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The MLB Lockout

T-Mobile Park in Seattle, Washington. Fields like this one may not see players or fans anytime soon if the MLB lockout continues. Photo by Nick Wozny

On December 1, 2021, the collective bargaining agreement (CBA) between MLB players and team owners expired. The CBA is a labor agreement that reflects the negotiations between league players and league owners. However, less than two hours prior to the expiration of the CBA, MLB owners unanimously voted for a work stoppage in the form of a lockout. This two and a half month lockout is the first in Major League Baseball since 1995, and has potential to be the biggest lockout in all of sports.

There are two sides to a work stoppage in Major League Baseball: a strike, which is where the players initiate the stoppage; and a lockout, in which case the owners are the cause of the stoppage. The cause for this lockout is the expiration of the CBA which expired on December 2, 2021, and the fact that a new CBA is yet to be agreed upon. MLB owners are unwilling to proceed with the season without this agreement with their players, and after multiple months of debating between the MLB Players Union and the MLB Owners, the two sides still remain at odds. With the most recent of the meetings between the league and the players not making any progress, MLB Commissioner Rob Manfred is scheduled to address the media in late February, allowing a deeper dive into what is going on behind the scenes of the lock out.

With the minimum salary of an MLB player decreasing for the third consecutive season, the players seek a new free agency system that allows younger players to be paid more and sooner. Meanwhile, the owners disagree with the players and feel that young stars should have multiple seasons of professional experience before getting paid the larger contracts.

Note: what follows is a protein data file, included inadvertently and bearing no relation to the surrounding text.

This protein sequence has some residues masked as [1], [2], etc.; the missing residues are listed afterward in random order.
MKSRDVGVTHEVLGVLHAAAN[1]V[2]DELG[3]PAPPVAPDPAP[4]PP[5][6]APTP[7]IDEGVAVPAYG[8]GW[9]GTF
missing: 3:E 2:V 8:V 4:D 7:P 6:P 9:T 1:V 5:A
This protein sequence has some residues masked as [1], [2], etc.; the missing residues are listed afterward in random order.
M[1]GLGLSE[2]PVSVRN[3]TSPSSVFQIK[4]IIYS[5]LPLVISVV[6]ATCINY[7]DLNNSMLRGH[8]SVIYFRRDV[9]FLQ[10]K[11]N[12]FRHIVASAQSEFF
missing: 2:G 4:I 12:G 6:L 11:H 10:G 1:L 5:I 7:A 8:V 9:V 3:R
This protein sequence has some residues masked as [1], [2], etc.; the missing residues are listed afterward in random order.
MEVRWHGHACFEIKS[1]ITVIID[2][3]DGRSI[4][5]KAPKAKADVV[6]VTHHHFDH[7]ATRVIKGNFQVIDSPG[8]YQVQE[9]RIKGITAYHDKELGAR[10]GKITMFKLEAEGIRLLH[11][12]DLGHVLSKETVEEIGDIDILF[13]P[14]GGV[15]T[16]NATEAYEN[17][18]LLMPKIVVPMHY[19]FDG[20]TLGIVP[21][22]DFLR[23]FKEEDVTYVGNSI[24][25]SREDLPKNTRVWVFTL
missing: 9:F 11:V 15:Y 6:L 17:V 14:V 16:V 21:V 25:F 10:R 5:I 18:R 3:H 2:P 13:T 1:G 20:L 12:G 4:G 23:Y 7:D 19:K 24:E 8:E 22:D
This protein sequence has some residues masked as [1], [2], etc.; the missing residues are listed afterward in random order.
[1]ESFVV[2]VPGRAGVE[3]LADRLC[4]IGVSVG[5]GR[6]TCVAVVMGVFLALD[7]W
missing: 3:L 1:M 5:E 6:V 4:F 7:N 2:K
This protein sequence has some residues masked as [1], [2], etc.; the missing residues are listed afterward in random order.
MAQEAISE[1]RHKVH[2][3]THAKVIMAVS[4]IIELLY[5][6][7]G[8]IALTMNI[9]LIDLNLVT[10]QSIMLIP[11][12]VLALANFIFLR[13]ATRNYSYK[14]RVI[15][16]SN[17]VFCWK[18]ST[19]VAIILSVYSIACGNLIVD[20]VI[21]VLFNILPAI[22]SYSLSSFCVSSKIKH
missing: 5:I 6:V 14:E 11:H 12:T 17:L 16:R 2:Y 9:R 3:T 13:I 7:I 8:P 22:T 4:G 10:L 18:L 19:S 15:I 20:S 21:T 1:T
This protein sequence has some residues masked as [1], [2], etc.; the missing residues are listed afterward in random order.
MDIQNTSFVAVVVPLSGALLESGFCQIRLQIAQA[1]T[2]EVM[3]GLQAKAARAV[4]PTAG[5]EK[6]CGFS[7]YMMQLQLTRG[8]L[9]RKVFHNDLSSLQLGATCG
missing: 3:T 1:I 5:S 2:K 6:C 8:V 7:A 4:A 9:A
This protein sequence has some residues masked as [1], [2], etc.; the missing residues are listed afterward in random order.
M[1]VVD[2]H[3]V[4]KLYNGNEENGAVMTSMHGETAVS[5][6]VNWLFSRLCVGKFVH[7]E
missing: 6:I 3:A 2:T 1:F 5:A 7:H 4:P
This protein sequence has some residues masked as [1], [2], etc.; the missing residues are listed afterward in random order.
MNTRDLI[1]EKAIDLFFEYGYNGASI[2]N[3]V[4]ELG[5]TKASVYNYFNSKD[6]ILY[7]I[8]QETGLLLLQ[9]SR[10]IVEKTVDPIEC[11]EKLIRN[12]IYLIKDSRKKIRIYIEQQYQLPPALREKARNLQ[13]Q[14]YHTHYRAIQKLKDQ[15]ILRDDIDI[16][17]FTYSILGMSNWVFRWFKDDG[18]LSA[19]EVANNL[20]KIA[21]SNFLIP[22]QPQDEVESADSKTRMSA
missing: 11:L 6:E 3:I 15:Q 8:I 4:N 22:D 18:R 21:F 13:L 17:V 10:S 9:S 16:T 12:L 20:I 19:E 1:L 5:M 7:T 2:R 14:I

With the owners voting for a work stoppage in early December, the MLB lockout began right in the middle of the league’s offseason. Many free agents including Carlos Correa, Kris Bryant, and World Series champion Freddie Freeman still remain unsigned months later as we approach a potential Spring Training Whether they will be able to play in a potential 2022 season remains in doubt. Many other players who were able to sign before the lockout began have been unable to train with their teammates and coaching staff at team facilities, and their frustration with league management grows deeper every day. This lockout has caused countless complications for all players both signed or not, and it is possible that the league’s players will go on strike if the issue isn’t resolved by Opening Day on March 31.

To make matters even worse, the players, coaches, league management, and owners aren’t the only ones affected by the lockout. Thousands of people countrywide work within, and for, the league’s organizations at games, practices, and other events that may not take place this year because of the lockout. All of these people could be forced to find other jobs and ways to provide for their families in a short period of time if that ends up being the case.

After two and a half months of debating, no progress between the players union and league ownership has been made, and millions worldwide are being affected because of it, including the fans. “From what the players say about the owners and the league, it really seems like a money grab on their side,” said MLB superfan Jacob “The Zim Man” Zimmerman. “The players just want the economics of baseball to catch up to where the world of sports is at today and the league is trying to do the bare minimum when it comes to those economic improvements,” Zimmerman added. The future of the league remains uncertain, and while some fans are beginning to worry, other fans and analysts are remaining optimistic as they consider both sides of the story. “What we get to hear as fans is the players’ points of view and how unfair things seem. But in fairness, we don’t know the league owners’ side of the story. They seem to believe that the negotiations are heading in the right direction, there’s now optimism that a deal will get done, and I believe that it will,” mentioned local MLB analyst/superfan, Kevin Arriola.

With the MLB season originally scheduled to start in just a couple of weeks, we all hope the league’s owners and players can come to an agreement soon and get our favorite athletes back onto the field!

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